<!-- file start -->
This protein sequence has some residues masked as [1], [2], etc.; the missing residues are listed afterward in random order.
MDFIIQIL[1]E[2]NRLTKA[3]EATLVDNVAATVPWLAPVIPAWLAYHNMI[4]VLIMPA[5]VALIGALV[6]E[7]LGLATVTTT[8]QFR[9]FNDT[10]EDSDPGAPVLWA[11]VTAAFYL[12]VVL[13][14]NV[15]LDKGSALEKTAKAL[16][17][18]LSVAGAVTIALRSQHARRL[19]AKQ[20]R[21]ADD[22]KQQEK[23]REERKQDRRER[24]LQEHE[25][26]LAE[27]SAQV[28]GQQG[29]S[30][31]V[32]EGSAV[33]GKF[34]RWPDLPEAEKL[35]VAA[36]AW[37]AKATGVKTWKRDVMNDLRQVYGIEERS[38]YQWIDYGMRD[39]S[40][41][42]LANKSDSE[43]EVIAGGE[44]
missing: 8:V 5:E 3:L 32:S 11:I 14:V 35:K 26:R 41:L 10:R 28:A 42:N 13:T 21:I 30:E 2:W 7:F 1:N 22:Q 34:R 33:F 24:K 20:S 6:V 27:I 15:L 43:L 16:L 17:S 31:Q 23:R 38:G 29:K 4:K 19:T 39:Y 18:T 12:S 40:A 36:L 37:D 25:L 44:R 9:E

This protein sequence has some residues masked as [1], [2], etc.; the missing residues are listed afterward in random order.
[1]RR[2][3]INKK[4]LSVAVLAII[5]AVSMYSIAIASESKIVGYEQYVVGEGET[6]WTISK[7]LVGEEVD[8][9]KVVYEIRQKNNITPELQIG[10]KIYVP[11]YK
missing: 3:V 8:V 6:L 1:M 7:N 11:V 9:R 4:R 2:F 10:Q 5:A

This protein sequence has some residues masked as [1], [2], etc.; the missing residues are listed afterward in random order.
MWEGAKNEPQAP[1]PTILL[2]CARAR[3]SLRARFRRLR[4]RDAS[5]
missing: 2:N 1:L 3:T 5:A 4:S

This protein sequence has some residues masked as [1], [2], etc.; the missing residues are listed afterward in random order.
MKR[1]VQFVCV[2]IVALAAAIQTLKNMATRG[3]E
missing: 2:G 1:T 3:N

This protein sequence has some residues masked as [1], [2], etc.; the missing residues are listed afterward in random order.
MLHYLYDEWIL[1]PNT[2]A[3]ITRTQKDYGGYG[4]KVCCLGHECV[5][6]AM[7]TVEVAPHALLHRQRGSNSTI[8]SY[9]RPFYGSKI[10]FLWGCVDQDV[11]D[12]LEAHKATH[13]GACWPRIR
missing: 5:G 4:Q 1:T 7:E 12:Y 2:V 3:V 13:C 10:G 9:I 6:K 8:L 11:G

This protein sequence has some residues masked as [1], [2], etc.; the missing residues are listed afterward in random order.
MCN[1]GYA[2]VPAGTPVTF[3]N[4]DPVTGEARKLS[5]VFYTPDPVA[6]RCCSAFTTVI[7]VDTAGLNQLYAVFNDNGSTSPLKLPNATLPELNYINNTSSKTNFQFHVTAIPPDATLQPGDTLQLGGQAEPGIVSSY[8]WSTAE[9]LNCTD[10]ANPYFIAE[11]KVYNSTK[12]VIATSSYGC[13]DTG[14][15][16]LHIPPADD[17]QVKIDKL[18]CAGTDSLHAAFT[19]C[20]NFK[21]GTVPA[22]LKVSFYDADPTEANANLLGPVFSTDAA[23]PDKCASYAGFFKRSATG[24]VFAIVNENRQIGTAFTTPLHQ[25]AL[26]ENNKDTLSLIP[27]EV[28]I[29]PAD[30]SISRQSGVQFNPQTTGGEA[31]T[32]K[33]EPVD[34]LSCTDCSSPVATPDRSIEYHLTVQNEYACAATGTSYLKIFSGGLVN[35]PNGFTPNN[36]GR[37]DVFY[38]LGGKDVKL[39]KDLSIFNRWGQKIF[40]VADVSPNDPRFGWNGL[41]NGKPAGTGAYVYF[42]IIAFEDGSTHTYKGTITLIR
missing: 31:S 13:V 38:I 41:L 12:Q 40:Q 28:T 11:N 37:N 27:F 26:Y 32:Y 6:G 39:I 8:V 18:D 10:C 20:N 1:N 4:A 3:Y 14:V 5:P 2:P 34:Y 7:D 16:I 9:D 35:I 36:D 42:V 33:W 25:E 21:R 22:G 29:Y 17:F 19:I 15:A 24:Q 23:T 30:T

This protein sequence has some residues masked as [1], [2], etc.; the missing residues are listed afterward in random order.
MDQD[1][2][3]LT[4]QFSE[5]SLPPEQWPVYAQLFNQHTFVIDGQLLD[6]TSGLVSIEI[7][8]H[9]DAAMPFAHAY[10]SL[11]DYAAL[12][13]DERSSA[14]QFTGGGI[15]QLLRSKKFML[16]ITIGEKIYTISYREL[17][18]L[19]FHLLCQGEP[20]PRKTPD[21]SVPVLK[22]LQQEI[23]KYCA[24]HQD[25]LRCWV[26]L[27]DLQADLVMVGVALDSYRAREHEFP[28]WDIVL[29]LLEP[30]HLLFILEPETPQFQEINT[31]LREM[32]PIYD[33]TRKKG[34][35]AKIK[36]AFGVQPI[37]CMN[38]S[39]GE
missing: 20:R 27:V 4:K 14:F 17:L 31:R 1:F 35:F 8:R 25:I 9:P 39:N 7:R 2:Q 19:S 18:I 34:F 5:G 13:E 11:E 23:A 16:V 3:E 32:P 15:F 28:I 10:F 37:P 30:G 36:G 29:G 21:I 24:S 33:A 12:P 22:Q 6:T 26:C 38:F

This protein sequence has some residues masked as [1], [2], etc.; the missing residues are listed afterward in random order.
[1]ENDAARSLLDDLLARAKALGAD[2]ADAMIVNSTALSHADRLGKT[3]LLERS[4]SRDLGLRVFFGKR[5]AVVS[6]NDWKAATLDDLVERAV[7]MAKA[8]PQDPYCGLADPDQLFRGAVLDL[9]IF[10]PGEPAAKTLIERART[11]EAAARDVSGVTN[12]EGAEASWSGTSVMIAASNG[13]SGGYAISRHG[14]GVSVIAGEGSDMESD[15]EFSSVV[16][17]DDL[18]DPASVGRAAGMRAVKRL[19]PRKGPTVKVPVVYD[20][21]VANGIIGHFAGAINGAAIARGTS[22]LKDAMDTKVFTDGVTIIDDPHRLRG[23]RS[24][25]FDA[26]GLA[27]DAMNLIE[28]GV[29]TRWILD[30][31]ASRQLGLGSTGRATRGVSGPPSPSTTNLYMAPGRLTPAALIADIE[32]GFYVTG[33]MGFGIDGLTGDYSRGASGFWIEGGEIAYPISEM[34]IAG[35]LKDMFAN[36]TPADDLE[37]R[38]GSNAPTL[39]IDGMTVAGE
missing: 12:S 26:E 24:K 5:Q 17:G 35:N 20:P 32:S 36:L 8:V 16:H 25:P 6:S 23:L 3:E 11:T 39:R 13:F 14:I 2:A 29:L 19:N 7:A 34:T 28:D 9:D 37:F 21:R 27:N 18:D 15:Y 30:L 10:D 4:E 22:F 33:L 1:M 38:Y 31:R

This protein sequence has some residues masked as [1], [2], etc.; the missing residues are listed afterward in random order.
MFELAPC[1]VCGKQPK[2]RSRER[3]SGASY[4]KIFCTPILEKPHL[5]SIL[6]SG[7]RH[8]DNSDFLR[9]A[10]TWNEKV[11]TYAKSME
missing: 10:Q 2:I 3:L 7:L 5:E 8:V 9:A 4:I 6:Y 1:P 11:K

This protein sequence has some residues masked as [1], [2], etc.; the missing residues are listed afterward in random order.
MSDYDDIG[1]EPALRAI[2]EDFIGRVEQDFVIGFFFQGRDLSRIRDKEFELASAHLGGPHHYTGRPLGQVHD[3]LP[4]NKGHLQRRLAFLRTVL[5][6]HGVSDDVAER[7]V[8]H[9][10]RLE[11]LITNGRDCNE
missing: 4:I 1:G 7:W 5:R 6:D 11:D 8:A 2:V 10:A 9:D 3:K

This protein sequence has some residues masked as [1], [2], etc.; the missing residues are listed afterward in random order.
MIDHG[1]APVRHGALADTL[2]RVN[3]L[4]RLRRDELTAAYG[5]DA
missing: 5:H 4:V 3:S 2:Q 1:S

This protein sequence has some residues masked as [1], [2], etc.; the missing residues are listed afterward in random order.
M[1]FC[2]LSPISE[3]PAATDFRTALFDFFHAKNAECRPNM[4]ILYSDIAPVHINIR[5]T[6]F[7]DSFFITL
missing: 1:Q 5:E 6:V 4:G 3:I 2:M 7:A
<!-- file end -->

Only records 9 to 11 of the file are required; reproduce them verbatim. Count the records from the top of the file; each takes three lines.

This protein sequence has some residues masked as [1], [2], etc.; the missing residues are listed afterward in random order.
MFELAPC[1]VCGKQPK[2]RSRER[3]SGASY[4]KIFCTPILEKPHL[5]SIL[6]SG[7]RH[8]DNSDFLR[9]A[10]TWNEKV[11]TYAKSME
missing: 10:Q 2:I 3:L 7:L 5:E 8:V 9:A 4:I 6:Y 1:P 11:K

This protein sequence has some residues masked as [1], [2], etc.; the missing residues are listed afterward in random order.
MSDYDDIG[1]EPALRAI[2]EDFIGRVEQDFVIGFFFQGRDLSRIRDKEFELASAHLGGPHHYTGRPLGQVHD[3]LP[4]NKGHLQRRLAFLRTVL[5][6]HGVSDDVAER[7]V[8]H[9][10]RLE[11]LITNGRDCNE
missing: 4:I 1:G 7:W 5:R 6:D 11:D 8:A 2:V 10:A 9:D 3:K

This protein sequence has some residues masked as [1], [2], etc.; the missing residues are listed afterward in random order.
MIDHG[1]APVRHGALADTL[2]RVN[3]L[4]RLRRDELTAAYG[5]DA
missing: 5:H 4:V 3:S 2:Q 1:S